Today I had my first real conversation with a person who had read my book and wanted to talk about it. My friend Laurie had a mental list of questions she wanted to ask me. One of them was: “How did you find the time to do all that you did?” Others have asked me the same question, but I didn’t give the answer much thought until today. I simply believed that I was doing what I had to do as I churned out translations for my full-time job, numerous term papers in school, a 578-page thesis, and many technical articles in its wake, and as I took on unending responsibilities, including my job, teaching, correcting papers, moonlighting, attending classes and studying, working with my husband on a research grant, and later, caring for my elderly mother and aunt. My husband memorialized my schedule in our 1977 Christmas card:
I gave Laurie a quick response, but then I got to thinking about it and I realized that there are answers at several levels.
To begin with, there were more available hours in my day. I cheated myself on sleep and structured my life so there was very little nonproductive time. My commutes were short: 10 minutes to get to they office and 15 minutes to get to school, and while I was driving, the radio was silent so I could think about my projects. I even thought about them in the bathtub. I spent almost no time on housekeeping or cooking: I had a cleaning lady and I ate fast food or TV dinners at my desk.
But more to the point, life was very different in the 1970s and 1980s. There was no e-mail: people wrote letters—or didn’t, in my case. No Internet: if you wanted to know something, you could look it up in a dictionary, encyclopedia, almanac, or some other resource, but more often than not you simply left your curiosity unrewarded. No word processing: if you made a mistake, you covered it with paper tape if it was serious and delivered a copy rather than the original, or you settled for something less than the perfect mot juste. Dithering and obsessing weren’t an option. No cell phones: you weren’t at the beck and call of every Tom, Dick, or Harry at all times of day and night. And there was no Facebook or texting or tweeting or blogging(!): people didn’t need to report everything that was going on in their lives, and if they did, there probably wouldn’t have been an audience, at least among my cohorts: I was older than the me-generation. Also, I didn’t watch television. Our entertainment, when we took time off, was reading, listening to music on the stereo, having a good conversation, going to a show, eating out, or doing something outdoors. The beauty of it was that these leisure activities weren’t interrupted. Looking back at how my life has changed has been a wake-up call. More than ever, I see that now much of my time gets frittered away on media of different kinds. I know I’m not alone in this.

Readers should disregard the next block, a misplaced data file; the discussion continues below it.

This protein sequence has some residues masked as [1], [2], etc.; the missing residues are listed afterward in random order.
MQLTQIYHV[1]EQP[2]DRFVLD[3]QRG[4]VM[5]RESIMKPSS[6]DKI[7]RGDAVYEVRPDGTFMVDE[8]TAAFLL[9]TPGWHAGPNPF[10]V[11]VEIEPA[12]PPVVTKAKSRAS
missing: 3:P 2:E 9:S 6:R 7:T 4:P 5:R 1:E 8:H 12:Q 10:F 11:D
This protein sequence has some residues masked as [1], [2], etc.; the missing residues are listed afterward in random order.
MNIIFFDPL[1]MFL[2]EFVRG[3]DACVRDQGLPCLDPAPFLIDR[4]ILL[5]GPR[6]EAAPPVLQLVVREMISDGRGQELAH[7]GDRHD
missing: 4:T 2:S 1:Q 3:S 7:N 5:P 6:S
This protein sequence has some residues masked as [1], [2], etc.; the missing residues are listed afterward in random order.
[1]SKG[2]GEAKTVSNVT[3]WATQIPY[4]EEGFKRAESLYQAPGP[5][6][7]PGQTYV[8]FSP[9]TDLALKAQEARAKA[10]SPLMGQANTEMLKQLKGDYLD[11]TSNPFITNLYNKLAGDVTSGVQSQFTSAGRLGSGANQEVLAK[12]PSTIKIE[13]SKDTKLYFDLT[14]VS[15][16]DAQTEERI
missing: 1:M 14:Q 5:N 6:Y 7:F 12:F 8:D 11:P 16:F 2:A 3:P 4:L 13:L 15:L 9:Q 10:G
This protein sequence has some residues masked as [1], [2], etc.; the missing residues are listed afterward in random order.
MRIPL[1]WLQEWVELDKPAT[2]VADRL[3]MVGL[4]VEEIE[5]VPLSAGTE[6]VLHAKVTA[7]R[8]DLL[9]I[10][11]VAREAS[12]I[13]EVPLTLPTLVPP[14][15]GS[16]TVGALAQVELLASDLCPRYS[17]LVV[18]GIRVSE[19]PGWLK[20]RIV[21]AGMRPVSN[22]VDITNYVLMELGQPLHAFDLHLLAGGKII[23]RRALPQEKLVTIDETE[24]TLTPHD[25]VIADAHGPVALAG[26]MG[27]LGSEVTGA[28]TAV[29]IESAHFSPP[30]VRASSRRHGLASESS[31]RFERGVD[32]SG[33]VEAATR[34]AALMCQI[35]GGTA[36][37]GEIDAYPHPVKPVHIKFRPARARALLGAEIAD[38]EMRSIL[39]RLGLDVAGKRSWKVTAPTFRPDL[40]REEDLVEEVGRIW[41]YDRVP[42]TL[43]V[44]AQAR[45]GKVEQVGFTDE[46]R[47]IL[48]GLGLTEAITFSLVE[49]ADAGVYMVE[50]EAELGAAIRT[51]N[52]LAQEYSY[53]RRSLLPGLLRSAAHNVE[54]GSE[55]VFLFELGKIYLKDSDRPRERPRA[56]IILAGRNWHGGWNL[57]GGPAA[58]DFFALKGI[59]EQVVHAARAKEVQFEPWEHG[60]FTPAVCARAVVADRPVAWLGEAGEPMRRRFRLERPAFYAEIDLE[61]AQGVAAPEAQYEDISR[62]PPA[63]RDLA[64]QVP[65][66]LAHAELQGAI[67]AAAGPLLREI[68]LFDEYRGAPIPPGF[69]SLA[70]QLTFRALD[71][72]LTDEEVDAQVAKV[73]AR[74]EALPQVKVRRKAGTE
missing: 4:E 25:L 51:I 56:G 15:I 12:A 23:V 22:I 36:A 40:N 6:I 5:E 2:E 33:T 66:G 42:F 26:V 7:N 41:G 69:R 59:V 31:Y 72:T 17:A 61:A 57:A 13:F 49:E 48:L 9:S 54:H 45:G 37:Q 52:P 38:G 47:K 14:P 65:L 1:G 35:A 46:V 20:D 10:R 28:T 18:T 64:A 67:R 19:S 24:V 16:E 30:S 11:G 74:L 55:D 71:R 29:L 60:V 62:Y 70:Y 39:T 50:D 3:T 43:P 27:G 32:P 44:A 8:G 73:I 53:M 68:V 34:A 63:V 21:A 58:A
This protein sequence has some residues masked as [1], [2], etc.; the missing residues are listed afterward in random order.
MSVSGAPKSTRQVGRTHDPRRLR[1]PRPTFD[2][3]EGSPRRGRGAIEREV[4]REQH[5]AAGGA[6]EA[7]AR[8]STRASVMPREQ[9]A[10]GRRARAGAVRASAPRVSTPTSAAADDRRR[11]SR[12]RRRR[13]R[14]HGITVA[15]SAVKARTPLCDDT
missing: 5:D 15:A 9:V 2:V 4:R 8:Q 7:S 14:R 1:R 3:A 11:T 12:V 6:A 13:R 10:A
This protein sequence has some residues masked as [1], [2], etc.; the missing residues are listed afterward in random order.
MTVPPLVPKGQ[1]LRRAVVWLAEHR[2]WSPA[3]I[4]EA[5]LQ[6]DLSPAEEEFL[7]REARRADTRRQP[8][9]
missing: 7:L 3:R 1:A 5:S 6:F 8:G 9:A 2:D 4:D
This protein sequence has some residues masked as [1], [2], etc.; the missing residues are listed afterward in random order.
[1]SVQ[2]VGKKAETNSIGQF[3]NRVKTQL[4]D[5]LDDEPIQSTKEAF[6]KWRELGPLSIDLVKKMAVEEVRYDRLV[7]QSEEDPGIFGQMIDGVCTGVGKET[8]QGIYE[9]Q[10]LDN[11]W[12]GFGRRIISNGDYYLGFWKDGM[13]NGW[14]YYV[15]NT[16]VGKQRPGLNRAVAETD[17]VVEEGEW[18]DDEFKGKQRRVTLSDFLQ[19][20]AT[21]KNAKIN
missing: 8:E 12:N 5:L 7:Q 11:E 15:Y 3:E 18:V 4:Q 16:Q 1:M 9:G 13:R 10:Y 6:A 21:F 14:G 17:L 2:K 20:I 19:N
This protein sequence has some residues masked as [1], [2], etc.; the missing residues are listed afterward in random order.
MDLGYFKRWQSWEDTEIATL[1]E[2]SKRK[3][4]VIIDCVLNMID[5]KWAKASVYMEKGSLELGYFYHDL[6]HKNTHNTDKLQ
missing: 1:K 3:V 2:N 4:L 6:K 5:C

When I mentioned to Laurie that I also felt I had to do all the things I was doing, she quickly pointed out that I had had the choice not to do them. In some cases, I passionately loved what I was doing, and that gave me extra enegry. In other cases, I was fulfilling obligations, and I think that’s another way in which people have changed. It seems to me that our sense of obligation has eroded in the last 30 years. For my part, I have become a hedonist. While I’m quick to do the things I want to do, it’s almost painful to do the things I’m supposed to do, like pay my bills, drink 8 glasses of water a day, or floss my teeth.
In fact, I believe that at bottom I have always been a hedonist. When I was younger, various forces pulled me in different directions and I did what I thought I had to do in order to survive, financially, emotionally, and in society. It’s possible that that frenzy contributed to my cancer. I was a driven woman, and I ended up getting sick. Getting well again is the subject of my book. Nowadays, I’m much more in touch with my true nature.